It sounds like the author of this piece is completely ignorant of the massive tax increase on investment income that is coming in January 2013 because of the ACA.

    Nothing like an advocate of tax and spend liberalism that Americans have been rejecting in every election since 1980. Obama didn’t run in 2008 as a tax and spend liberal, but he sure is in 2012 and that dooms his campaign.

    It is quite depressing to see a think tank like Brookings get is so wrong on the effects of tax policy on job creation and economic growth.

  6. AMTbuff  ::  6:37 pm on July 10th, 2012:

    Non-needy would be based on lifetime earnings. Otherwise the moral hazard is too high.

  7. Michael Bindner  ::  9:23 pm on July 11th, 2012:

    I wrote the White House on this. Here is what I said:

    Mr. President:

    It is with great interest that I see you have, yet again, called for extending middle class tax cuts while allowing tax cuts on the top 2% to expire. Frankly, sir, I fail to see how this strategy works now when it has not worked for your entire presidency. In 2010, it did not even work politically, as the Republicans stood their ground and no pre-election debate to embarrass them ever took place in the Senate. Let us not be outflanked again, as the result was, in the area of tax policy, we have a third Bush term. The truth hurts and as a voter, I am not sure that I can go along with tax policy votes that don’t actually raise tax rates on dividends. I would almost rather see all the tax rates expire instead. This would allow greater government spending, which means I might be able to rejoin the civil service or government contract community. With a Master of Public Administration and no job, I can do little else.

    Please allow me to offer a different menu of compromise provisions. If enacted, they will benefit our family much more than the measures you have resubmitted into the congressional sausage machine.

    1. Eliminate all tax exemptions, replacing the individual and spousal exemptions with a larger standard deduction while increasing the Child Tax Credit and making it permanent. Increase it still further by eliminating the Earned Income Tax Credit and make it refundable for all earners. Allow for negative withholding so that families who are not paying income taxes need not file to get their money, unless there was an error in how the credit was distributed (such as double crediting to both parents). Allow the 10% tax rate to expire and shift that savings to a higher child tax credit as well. Pay the child tax credit to non-workers and end the inadequate SNAP program.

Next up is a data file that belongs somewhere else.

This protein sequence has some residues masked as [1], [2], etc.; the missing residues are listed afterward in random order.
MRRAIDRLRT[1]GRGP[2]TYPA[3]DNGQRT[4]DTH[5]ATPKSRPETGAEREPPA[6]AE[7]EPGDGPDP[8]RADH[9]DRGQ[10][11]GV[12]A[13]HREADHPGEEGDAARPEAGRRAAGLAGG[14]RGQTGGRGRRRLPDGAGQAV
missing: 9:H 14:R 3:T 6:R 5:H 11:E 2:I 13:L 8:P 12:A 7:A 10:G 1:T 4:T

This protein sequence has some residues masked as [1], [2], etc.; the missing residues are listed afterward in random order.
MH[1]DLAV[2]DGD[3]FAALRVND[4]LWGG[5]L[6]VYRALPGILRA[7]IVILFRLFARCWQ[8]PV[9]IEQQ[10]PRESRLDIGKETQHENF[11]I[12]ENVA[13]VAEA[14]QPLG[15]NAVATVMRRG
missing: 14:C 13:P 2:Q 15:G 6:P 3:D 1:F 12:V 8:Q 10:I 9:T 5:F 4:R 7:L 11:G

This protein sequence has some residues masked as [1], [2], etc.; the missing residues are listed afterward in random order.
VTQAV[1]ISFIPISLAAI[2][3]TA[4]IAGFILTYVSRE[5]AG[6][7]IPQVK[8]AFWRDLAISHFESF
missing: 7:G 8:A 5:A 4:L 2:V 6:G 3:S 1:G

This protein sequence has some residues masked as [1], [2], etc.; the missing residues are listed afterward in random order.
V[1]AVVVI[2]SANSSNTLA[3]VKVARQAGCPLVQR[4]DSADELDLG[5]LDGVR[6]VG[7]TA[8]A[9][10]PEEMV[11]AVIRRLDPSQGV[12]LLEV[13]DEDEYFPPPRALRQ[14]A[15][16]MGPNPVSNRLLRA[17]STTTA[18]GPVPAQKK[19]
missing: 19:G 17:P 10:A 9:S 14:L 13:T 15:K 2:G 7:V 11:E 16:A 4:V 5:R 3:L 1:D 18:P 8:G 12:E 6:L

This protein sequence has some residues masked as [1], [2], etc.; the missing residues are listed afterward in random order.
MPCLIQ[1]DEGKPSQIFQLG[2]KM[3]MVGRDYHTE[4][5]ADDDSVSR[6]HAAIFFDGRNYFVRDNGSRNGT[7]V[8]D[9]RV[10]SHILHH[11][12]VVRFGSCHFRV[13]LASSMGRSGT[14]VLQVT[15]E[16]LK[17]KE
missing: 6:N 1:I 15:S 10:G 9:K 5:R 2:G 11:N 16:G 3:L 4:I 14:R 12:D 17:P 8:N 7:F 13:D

2. Lower the income cap on the employee contribution to Old Age and Survivors Insurance (to lower high income benefits) and shift the remainder of employee FICA taxes, as well as the employer FICA tax.

    3. Enact a Value Added Tax – with the employer contribution to OASI credited equally for all full-time workers (decoupling it from the employee contribution).

    4. Increase the standard deduction on personal income taxes so that the vast majority of families need not even file – while increasing the VAT accordingly to cover non-payroll tax contributions to Medicare and to cover federalizing Medicaid.

    5. Set corporate and personal income tax rates, dividend rates and capital gains rates to between 25% and 29% (negotiate to 27%) if a VAT solution is accepted.

    6. If a VAT is not possible, leave payroll taxes alone for now, and extend the income tax rate cuts for another year, while allowing the capital gains tax rate, Pease rate and Health Care Reform non-wage income tax provisions to take effect January 1. Increase the dividend rate to 20% (which after Pease and non-wage additions becomes 25%).

    These proposals give both sides something, while not increasing taxes for the vast majority of lower middle class families. The upper middle class can likely afford higher taxes and will vote for you anyway. The important thing is to allow dividend and capital gains rates to go up to essentially a 25% rate, as when these rates are too low large employers have a strong interest in continuing to reduce labor costs, which keeps unemployment high.